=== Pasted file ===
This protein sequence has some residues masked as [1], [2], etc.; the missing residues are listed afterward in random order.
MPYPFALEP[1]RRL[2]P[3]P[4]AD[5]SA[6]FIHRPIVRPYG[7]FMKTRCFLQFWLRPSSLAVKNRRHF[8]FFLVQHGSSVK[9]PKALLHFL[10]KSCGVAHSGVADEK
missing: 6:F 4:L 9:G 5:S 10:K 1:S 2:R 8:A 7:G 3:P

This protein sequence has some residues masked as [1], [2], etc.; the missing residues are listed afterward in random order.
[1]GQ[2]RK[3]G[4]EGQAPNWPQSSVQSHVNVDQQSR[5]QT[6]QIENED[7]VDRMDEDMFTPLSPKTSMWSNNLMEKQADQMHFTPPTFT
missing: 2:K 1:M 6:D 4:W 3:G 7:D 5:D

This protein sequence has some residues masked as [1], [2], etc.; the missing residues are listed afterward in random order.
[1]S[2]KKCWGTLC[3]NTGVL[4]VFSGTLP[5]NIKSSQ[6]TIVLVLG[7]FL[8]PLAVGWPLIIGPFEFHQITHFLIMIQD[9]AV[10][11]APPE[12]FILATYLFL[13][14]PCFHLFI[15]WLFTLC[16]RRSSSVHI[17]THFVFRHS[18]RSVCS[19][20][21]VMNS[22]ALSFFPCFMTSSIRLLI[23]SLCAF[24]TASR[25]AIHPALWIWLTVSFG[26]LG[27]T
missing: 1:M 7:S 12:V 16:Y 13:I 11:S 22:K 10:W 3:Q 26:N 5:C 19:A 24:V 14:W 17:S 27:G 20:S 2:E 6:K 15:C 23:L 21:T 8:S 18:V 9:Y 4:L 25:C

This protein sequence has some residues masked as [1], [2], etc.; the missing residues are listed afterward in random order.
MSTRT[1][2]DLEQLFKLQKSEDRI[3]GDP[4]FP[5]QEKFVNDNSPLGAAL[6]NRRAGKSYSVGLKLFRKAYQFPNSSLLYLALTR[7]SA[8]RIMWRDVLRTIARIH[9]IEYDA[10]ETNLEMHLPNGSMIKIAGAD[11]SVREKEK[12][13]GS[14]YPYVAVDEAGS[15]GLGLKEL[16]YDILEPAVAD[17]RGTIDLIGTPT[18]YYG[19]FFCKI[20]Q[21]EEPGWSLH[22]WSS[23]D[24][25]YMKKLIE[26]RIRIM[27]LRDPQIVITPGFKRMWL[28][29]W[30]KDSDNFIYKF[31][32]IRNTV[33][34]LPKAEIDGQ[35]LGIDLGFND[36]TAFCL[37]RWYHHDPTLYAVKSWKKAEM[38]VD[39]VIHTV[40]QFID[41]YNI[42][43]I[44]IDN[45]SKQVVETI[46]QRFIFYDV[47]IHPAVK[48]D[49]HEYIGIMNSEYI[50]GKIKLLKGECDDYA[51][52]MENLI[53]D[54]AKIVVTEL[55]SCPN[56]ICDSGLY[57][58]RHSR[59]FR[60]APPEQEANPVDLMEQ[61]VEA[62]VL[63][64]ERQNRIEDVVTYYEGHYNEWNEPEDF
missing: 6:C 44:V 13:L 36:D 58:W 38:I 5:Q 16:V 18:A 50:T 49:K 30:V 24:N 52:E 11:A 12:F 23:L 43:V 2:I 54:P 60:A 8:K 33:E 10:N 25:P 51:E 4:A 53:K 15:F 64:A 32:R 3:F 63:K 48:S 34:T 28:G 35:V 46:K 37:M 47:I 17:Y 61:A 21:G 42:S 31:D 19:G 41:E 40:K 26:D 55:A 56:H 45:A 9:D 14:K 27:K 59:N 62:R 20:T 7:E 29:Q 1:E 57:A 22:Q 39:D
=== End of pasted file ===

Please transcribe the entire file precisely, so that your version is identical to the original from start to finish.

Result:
This protein sequence has some residues masked as [1], [2], etc.; the missing residues are listed afterward in random order.
MPYPFALEP[1]RRL[2]P[3]P[4]AD[5]SA[6]FIHRPIVRPYG[7]FMKTRCFLQFWLRPSSLAVKNRRHF[8]FFLVQHGSSVK[9]PKALLHFL[10]KSCGVAHSGVADEK
missing: 6:F 4:L 9:G 5:S 10:K 1:S 2:R 8:A 7:G 3:P

This protein sequence has some residues masked as [1], [2], etc.; the missing residues are listed afterward in random order.
[1]GQ[2]RK[3]G[4]EGQAPNWPQSSVQSHVNVDQQSR[5]QT[6]QIENED[7]VDRMDEDMFTPLSPKTSMWSNNLMEKQADQMHFTPPTFT
missing: 2:K 1:M 6:D 4:W 3:G 7:D 5:D

This protein sequence has some residues masked as [1], [2], etc.; the missing residues are listed afterward in random order.
[1]S[2]KKCWGTLC[3]NTGVL[4]VFSGTLP[5]NIKSSQ[6]TIVLVLG[7]FL[8]PLAVGWPLIIGPFEFHQITHFLIMIQD[9]AV[10][11]APPE[12]FILATYLFL[13][14]PCFHLFI[15]WLFTLC[16]RRSSSVHI[17]THFVFRHS[18]RSVCS[19][20][21]VMNS[22]ALSFFPCFMTSSIRLLI[23]SLCAF[24]TASR[25]AIHPALWIWLTVSFG[26]LG[27]T
missing: 1:M 7:S 12:V 16:Y 13:I 11:S 22:K 10:W 3:Q 26:N 5:C 19:A 24:V 14:W 17:S 27:G 20:S 2:E 6:K 15:C 23:L 21:T 8:S 18:V 9:Y 4:L 25:C

This protein sequence has some residues masked as [1], [2], etc.; the missing residues are listed afterward in random order.
MSTRT[1][2]DLEQLFKLQKSEDRI[3]GDP[4]FP[5]QEKFVNDNSPLGAAL[6]NRRAGKSYSVGLKLFRKAYQFPNSSLLYLALTR[7]SA[8]RIMWRDVLRTIARIH[9]IEYDA[10]ETNLEMHLPNGSMIKIAGAD[11]SVREKEK[12][13]GS[14]YPYVAVDEAGS[15]GLGLKEL[16]YDILEPAVAD[17]RGTIDLIGTPT[18]YYG[19]FFCKI[20]Q[21]EEPGWSLH[22]WSS[23]D[24][25]YMKKLIE[26]RIRIM[27]LRDPQIVITPGFKRMWL[28][29]W[30]KDSDNFIYKF[31][32]IRNTV[33][34]LPKAEIDGQ[35]LGIDLGFND[36]TAFCL[37]RWYHHDPTLYAVKSWKKAEM[38]VD[39]VIHTV[40]QFID[41]YNI[42][43]I[44]IDN[45]SKQVVETI[46]QRFIFYDV[47]IHPAVK[48]D[49]HEYIGIMNSEYI[50]GKIKLLKGECDDYA[51][52]MENLI[53]D[54]AKIVVTEL[55]SCPN[56]ICDSGLY[57][58]RHSR[59]FR[60]APPEQEANPVDLMEQ[61]VEA[62]VL[63][64]ERQNRIEDVVTYYEGHYNEWNEPEDF
missing: 6:C 44:V 13:L 36:D 58:W 38:I 5:Q 16:V 18:A 50:T 49:K 30:V 24:N 52:E 11:A 12:F 23:L 43:V 2:I 54:P 60:A 8:K 33:E 10:N 25:P 51:E 4:A 53:K 15:F 64:A 32:R 3:F 63:K 48:S 34:T 28:G 35:V 46:K 37:M 47:I 17:Y 61:A 21:G 42:S 31:D 19:G 41:E 40:K 26:D 55:A 56:H 45:A 9:D 14:K 27:K 59:N 62:R 20:T 7:E 29:Q 1:E 57:A 22:Q 39:D